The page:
Standard Life (LON:SL) is considering making Dublin its new European Union hub as the UK prepares to leave the bloc, Bloomberg has revealed. The move will come with the FTSE 100 group currently working at a merger with smaller London-listed peer Aberdeen Asset Management (LON:ADN).
Standard Life’s share price has gained ground in London this morning, having added 1.97 percent to 362.80p as of 09:42 BST, outperforming the broader UK market, with the benchmark FTSE 100 index currently 0.02 percent worse off at 7,301.50 points. The group’s shares have added some eight percent over the past year, but have given up more than two percent in the year-to-date.
Standard Life’s chairman Gerry Grimstone told Bloomberg in an interview this week that the blue-chip group was weighing turning its Dublin branch into a subsidiary from which it can ‘passport’ into the rest of the EU. He noted that barring ‘something miraculous’ happening, the Edinburgh-based money manager will no longer be able to service its 500,000 Austrian, German and Irish clients from the UK after the country leaves the bloc.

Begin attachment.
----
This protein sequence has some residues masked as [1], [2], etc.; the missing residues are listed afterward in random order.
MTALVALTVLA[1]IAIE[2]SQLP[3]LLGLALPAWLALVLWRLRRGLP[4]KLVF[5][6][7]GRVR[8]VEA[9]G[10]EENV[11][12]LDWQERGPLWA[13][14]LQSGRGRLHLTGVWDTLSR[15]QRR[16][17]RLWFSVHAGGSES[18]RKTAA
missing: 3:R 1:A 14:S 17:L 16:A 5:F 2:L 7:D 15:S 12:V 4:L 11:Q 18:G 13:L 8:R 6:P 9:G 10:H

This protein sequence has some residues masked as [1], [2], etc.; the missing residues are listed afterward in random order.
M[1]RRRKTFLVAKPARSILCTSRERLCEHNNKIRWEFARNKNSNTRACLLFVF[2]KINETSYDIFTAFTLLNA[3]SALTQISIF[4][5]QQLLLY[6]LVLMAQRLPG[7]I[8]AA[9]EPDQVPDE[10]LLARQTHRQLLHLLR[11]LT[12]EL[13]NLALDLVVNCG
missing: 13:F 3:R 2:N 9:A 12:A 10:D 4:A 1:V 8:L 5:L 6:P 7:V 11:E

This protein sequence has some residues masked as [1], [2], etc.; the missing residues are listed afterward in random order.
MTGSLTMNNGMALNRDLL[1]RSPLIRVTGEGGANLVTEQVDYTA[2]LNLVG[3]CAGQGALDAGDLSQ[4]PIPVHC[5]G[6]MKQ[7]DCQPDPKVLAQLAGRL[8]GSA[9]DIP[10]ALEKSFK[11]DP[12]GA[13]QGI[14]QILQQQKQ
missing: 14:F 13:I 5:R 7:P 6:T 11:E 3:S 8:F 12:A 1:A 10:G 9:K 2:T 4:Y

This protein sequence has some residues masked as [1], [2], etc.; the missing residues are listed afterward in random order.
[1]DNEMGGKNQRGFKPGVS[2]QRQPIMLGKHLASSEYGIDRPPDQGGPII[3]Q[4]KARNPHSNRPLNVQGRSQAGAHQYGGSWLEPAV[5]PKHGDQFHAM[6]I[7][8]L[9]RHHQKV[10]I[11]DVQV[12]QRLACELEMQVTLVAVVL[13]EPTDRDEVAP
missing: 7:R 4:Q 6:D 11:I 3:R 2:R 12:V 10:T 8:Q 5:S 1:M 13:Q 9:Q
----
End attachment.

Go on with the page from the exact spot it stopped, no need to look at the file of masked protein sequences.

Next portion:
The firm would then “make the German business a branch of the Irish business,” Grimstone pointed out. “All of us are preparing road maps like” that. Bloomberg further quoted Standard Life spokesman Steve Hartley as saying that Dublin was “one of the options we’re considering but no decision has been made”.
The 17 analysts offering 12-month price targets for Standard Life for the Financial Times have a median target of 398.00p, with a high estimate of 450.00p and a low estimate of 320.00p. As of March 31, the consensus forecast amongst 19 polled investment analysts covering the blue-chip insurer advises investors to hold their position in the company.